Regardless, matter compilers would be pretty awesome. World hunger? Not an issue. Food’s made up of carbon, nitrogen, oxygen and hydrogen, and those are almost everywhere. Dump whatever crap you can find in the matter compiler, press a few buttons, and boom! Steak dinner with horseradish sauce (or whatever else tickles your fancy). With matter compilers we could build longer strands of carbon fiber, and then who knows? Space elevators, maybe?
2) Immortality Serum
Long sought by every mad alchemist (and some not-so-mad ones) under the sun, something that would allow a human being to live forever. Those fans of Greek mythology will be quick to point out that said immortality-elixir had better include everlasting-youth, also. Otherwise we’ll end up in a Tithonus situation.
Death has been the opponent of many the scientist over the years, and conquering mortality would be a pretty big feather in the cap of whichever scientist pulls it off. (I’m pretty sure you’d win all the Nobel Prizes. Just…all of ‘em.)
What we can do: The key question here is: Why do we age? The easy answer (that’s how Time works, dummy) misses the point. Sure, everything has to age, has to get older, but why does that go hand in hand with fragility? Why does the average five year-old bounce around like its bodyis full of helium and sugar, while your average ninety year-old is lucky not to fall and shatter into a million pieces? Telomeres are the issue. Telomeres are essentially the plastic eyelet on the end of the shoelace that is your DNA. As we grow older and our cells divide, the DNA gets copied, over and over and over. As a result, the telomeres get shorter and shorter, until our DNA goes all wonky (which is a very technical term any geneticist will be familiar with).
Of course, telomeres aren’t the only factor involved in aging. There’s oxidative stress, glycation and a host of other issues, but scientists are working right now to figure out how to alter the aging process so that we live much longer, if not stop us aging altogether.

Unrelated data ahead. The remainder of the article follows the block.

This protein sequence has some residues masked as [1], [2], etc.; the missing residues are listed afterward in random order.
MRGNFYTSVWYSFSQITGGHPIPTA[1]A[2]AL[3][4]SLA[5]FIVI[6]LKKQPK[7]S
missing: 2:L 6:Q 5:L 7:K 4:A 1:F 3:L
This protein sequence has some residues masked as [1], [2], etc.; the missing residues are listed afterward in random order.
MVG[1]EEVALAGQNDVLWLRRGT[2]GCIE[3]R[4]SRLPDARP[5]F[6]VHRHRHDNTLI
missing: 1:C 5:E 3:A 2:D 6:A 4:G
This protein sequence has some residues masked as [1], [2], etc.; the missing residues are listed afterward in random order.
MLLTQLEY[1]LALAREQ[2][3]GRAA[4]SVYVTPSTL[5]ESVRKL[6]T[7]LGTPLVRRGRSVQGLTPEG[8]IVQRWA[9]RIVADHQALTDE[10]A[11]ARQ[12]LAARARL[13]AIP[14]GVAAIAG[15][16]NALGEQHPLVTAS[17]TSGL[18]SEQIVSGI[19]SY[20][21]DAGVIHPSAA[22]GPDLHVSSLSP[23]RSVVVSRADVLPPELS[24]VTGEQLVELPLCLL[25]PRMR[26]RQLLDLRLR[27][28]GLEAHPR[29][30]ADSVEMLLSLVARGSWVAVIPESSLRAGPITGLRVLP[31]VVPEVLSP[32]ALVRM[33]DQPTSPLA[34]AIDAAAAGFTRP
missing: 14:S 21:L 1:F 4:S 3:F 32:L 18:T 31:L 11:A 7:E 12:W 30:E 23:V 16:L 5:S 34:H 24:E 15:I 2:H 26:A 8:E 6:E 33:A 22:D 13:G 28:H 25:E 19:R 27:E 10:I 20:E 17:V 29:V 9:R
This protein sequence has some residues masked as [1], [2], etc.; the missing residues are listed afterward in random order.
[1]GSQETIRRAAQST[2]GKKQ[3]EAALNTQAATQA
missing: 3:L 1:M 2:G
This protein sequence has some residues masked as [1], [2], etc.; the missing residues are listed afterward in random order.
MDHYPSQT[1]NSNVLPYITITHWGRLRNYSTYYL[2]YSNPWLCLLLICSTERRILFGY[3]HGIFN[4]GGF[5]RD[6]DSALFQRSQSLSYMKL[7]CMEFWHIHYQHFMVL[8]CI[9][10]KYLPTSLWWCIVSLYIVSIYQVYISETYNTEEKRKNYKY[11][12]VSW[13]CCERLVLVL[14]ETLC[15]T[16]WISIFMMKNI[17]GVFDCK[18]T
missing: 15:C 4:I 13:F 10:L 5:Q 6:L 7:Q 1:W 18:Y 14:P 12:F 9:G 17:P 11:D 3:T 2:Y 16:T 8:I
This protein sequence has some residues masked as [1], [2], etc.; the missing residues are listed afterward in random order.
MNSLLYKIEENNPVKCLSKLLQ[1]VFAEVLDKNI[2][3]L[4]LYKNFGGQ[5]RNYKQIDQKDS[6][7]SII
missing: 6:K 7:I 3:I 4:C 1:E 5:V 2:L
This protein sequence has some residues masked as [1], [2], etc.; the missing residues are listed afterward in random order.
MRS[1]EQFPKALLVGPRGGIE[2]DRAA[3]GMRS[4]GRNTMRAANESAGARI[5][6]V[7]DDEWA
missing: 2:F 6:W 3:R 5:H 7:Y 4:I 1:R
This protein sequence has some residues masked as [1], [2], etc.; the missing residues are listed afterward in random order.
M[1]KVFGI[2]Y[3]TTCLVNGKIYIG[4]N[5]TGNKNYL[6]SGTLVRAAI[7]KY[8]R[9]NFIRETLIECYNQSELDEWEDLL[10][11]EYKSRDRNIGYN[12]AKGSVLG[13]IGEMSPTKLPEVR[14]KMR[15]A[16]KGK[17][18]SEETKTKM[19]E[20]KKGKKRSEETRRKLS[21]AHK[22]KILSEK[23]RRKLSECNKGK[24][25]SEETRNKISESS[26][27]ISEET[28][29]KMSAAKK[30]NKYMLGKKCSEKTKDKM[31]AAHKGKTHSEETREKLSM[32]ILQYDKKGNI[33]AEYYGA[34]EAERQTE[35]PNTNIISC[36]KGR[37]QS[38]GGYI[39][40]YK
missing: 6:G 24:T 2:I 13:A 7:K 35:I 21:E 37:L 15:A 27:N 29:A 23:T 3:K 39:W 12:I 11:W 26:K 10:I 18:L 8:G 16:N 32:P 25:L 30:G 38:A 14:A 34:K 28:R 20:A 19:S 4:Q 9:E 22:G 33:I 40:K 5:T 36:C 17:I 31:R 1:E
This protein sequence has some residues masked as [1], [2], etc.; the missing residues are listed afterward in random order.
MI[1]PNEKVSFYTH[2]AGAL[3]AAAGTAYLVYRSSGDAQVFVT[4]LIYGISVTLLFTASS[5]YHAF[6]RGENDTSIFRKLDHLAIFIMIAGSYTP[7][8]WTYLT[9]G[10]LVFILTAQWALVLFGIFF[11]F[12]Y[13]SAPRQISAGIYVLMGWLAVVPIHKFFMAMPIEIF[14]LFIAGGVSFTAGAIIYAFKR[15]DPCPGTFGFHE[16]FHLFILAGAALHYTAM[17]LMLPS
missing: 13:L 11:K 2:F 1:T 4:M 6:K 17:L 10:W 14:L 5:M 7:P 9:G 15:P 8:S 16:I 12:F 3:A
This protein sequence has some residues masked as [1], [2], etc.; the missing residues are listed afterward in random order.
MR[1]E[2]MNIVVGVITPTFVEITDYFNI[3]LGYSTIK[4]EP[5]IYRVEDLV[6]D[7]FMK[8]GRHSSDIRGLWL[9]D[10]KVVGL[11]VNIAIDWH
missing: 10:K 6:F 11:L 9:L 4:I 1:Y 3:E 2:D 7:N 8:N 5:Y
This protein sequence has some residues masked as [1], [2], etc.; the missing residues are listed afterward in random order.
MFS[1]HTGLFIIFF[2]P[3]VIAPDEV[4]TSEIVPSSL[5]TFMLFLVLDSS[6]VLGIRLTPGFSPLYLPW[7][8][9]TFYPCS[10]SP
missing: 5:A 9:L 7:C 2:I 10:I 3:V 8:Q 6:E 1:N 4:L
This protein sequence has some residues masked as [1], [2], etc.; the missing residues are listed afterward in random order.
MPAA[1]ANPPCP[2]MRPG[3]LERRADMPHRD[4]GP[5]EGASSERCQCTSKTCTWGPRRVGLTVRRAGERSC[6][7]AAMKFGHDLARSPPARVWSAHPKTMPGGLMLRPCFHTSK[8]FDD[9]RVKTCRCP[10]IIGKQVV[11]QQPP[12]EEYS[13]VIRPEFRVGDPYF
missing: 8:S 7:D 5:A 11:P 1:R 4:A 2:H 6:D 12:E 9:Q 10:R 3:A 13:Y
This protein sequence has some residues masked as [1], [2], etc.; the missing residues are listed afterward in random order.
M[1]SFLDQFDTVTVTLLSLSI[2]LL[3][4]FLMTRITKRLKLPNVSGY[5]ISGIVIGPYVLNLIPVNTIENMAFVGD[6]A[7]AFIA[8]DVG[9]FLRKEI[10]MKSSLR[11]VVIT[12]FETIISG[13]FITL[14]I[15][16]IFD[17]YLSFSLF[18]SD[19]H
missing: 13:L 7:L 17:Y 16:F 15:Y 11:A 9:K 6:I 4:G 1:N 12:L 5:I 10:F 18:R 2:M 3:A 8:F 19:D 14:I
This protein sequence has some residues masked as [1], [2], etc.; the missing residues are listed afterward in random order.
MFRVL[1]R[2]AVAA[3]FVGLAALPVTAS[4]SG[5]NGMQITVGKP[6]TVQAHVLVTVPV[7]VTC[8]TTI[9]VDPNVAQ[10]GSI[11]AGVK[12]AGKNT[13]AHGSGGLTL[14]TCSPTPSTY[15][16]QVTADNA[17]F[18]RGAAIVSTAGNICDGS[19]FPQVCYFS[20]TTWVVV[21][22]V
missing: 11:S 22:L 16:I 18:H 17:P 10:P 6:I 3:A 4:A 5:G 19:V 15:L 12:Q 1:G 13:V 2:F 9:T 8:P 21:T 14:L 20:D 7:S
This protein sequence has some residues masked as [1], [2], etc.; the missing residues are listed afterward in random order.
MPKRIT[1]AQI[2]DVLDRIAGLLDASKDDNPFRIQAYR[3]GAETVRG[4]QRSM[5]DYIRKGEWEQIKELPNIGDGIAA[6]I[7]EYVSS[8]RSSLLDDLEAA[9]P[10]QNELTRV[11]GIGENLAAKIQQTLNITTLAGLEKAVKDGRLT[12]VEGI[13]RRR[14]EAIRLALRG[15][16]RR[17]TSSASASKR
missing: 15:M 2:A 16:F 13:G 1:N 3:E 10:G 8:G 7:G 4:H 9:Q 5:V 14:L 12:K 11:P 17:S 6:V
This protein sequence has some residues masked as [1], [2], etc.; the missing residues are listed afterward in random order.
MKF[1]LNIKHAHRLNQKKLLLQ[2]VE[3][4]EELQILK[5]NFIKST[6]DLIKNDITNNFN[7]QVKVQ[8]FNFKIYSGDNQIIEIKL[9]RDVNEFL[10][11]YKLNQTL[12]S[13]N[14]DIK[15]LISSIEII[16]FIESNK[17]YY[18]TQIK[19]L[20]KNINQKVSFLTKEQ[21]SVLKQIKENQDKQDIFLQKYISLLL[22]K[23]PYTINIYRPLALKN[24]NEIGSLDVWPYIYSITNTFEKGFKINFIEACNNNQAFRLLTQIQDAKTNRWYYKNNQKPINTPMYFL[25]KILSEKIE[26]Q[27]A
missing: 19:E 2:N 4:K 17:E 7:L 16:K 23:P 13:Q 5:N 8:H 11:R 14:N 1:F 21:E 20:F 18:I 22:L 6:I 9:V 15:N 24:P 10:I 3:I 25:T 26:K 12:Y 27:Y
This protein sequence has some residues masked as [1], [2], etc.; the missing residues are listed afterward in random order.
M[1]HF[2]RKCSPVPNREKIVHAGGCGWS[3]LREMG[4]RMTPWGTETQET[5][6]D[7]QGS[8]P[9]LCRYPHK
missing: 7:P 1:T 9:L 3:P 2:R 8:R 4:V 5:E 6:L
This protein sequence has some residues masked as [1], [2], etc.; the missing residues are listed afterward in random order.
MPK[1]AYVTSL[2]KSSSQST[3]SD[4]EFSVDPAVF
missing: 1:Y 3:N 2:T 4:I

What we could do: To answer this question I look to Drew Magary’s “The Postmortal“. Set in a world where science has figured out a way to stop aging in a single series of injections, Magary’s novel brings up all sorts of fun issues humanity would have to figure out if we ever found de Leon’s mythical fountain. Over-crowding, population control, limited resources, all of these would loom over the world like a towering colossus, while Malthus waves his corpse-finger at all of us and says, “I told you so!”
But everything need not be terrible. Ever-lasting life brings with it a host of issues, but so does any other major technological discovery. Immortality could also do a lot of good. Think of all the brilliant scientists to have ever lived, and imagine if they were still discovering things today. Or space travel. Unless we figure out a way to circumvent Einstein (or create teleporation, an issue I’ll bring up in a bit), it’s going to take us a while to go anywhere worth going in the universe. But if people live forever, then it’d be just a really long trip.
I’m not saying there wouldn’t be issues, but I feel like the collective intelligence of humanity could figure them out. Plus, I really want to hang out over by Alpha Centauri. I hear they’ve got a neat planet over there.